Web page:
In honor of St. Patrick’s Day (a holiday second only to Mardi Gras when it comes to being associated with alcohol), I want to share why I choose not to drink alcohol. And it’s not because the Bible doesn’t say ‘don’t drink.’ Growing up in conservative traditional (i.e. teetotaler) Baptist churches, I always got the “the Bible says don’t drink” talk. Except the Bible never says that. As my religious teenage friends used to say to try and justify their drinking, “The Bible never says ‘Don’t drink.’ It only says ‘Don’t get drunk.'” Well, they’re right (Ephesians 5:18).
So why do I choose not to drink even though biblically I’m allowed? Two main reasons specifically, one experiential and one biblical.
The experiential reason comes from my family background. Both grandfathers struggled with alcohol addiction and it was destructive on my parent’s home lives so my parents never touched the stuff as adults. I saw too many friends, watched too many relatives see their lives ruined by an addiction that they thought they could control. It just never held that much appeal to me when I saw the consequences of what happened when it got out of control. As a pastor, I work with a local rehab facility and a dozen ladies at a time walking through the consequences of their alcohol addiction. Let’s just say their lives are a mess. Lost jobs, lost spouses, lost kids, lost years. Every week I come face-to-face with a dozen ladies who have wrecked their life because of a drug or alcohol addiction. To put it another way, when you see people that suffer from first and second degree burns all over their body, playing with matches loses its appeal.
The second (and stronger) reason for me is biblical, but it’s not the Bible verse most people think of. In 1 Corinthians 8, the Apostle Paul talks to a first century church about the controversial topic of eating food sacrificed to idols. Not a big deal today, but back then it was a divisive issue in the church. When meat was sold in the first century markets, they were always sacrificed or dedicated to a god first to ‘bless’ it. For some Christians, this was problematic because they felt that by eating meat sacrificed to idols, they were participating in worship to those gods, something that obviously violated their consciouses. Other Christians had no problem with it, arguing that those gods weren’t real anyways. In the middle of that debate, Paul shared some great wisdom and a personal principle that I try and live out today.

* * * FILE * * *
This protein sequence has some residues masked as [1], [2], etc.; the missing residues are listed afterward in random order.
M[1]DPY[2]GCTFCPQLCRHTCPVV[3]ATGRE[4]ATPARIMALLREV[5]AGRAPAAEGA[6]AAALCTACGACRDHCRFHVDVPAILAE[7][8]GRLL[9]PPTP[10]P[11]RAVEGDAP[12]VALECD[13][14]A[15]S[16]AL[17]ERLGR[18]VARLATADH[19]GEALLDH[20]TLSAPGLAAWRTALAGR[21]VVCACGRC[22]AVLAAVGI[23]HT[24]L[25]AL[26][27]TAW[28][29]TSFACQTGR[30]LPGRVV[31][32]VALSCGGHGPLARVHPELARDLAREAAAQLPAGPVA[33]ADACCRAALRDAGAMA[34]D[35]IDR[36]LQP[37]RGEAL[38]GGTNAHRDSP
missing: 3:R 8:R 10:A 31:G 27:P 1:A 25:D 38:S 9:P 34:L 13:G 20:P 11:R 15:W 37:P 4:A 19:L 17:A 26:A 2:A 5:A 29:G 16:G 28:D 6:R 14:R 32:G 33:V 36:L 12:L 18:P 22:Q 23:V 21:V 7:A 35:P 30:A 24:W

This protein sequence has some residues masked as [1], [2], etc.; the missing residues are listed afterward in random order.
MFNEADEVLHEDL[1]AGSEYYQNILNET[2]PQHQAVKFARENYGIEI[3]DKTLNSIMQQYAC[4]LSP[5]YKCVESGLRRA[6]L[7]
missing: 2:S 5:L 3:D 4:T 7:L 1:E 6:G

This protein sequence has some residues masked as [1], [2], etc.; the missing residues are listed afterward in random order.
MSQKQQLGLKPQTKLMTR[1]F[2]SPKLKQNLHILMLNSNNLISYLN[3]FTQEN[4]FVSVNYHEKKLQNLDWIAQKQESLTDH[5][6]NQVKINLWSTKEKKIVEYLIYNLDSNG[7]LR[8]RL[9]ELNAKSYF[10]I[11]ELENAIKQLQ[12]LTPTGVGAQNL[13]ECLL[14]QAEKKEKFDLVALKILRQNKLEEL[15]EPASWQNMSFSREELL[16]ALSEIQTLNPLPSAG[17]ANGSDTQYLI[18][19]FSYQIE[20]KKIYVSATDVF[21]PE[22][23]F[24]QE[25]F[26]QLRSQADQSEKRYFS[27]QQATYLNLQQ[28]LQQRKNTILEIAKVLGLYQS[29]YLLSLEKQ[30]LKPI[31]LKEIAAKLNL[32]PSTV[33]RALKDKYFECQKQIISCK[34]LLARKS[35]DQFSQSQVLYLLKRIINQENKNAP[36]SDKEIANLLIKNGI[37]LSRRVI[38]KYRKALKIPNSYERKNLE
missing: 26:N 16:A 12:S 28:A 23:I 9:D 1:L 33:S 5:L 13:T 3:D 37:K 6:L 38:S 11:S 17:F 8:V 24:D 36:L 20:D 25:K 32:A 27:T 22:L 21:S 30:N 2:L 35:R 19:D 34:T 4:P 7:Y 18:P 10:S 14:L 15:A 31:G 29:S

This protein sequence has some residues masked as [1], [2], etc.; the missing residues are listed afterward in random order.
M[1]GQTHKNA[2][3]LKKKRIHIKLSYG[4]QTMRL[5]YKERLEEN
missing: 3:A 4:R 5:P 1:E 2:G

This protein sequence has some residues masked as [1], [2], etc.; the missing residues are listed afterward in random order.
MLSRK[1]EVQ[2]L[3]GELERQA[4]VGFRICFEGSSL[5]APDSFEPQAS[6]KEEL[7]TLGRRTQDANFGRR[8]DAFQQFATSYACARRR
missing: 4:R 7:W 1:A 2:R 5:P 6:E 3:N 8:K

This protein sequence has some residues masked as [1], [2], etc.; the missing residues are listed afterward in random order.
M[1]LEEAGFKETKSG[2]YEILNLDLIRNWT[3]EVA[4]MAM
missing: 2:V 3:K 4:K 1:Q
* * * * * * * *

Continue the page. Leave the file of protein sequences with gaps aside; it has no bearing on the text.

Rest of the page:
Paul argued that people had the right to eat whatever meat they wanted, including meat sacrificed to idols (much like we have the right to consume alcohol as adults if we so choose). But for Paul a greater principle was at play: the effect that his actions would have on those that looked up to him. Paul showed incredible maturity when he said that even though he had no problem eating meat sacrificed to idols, he would willingly give it up if it caused someone else to fall into sin.
That’s the principle that has driven me as a Christian adult to stay away from alcohol. It obviously makes sense since I’m a pastor and people look up to me. I have a reputation to keep up, and if anyone saw a single glass of wine in my hands they wouldn’t know if that was my first or my tenth of the day. But I don’t even need to use that role as a pastor as motivation because I’m a father. I have four young children in my house. Those four kids, for better or for worse, want to be just like their dad. If I have alcohol in my house (which is my right), and if I choose to drink beer or wine at the end of the day (which is my right), I will normalize the consumption of alcohol in my household. And let’s just say I can control it, that it never becomes an addiction for me. How can I ever be sure that none of my kids will ever struggle with alcohol? What if I can handle my alcohol, but two of my kids can’t? What if when they become adults they drink because they saw dad drink, and they think they can handle it because they saw dad handle it, but they can’t? What if two of my children wreck their lives, their marriages, and their children because alcohol destroyed them? Remember, I work with addicts every week and see the havoc that alcohol addiction can wreak. What if it that destruction happened to my kids, and it all started because they saw me drinking a beer at the end of the day? I don’t think I could live with myself. As enjoyable as beer might be (I honestly wouldn’t know), it’s not worthy my kids’ future.
That’s why I choose not to drink alcohol. It’s not because the Bible says I can’t, but because alcohol is too damaging to too many people, and I dare not contribute to that destruction in any way. So, to paraphrase 1 Corinthians 8:13, Therefore, if what I drink causes my brother or sister to fall into sin, I will never drink alcohol again, so that I will not cause them to fall. That’s why I choose not to drink alcohol.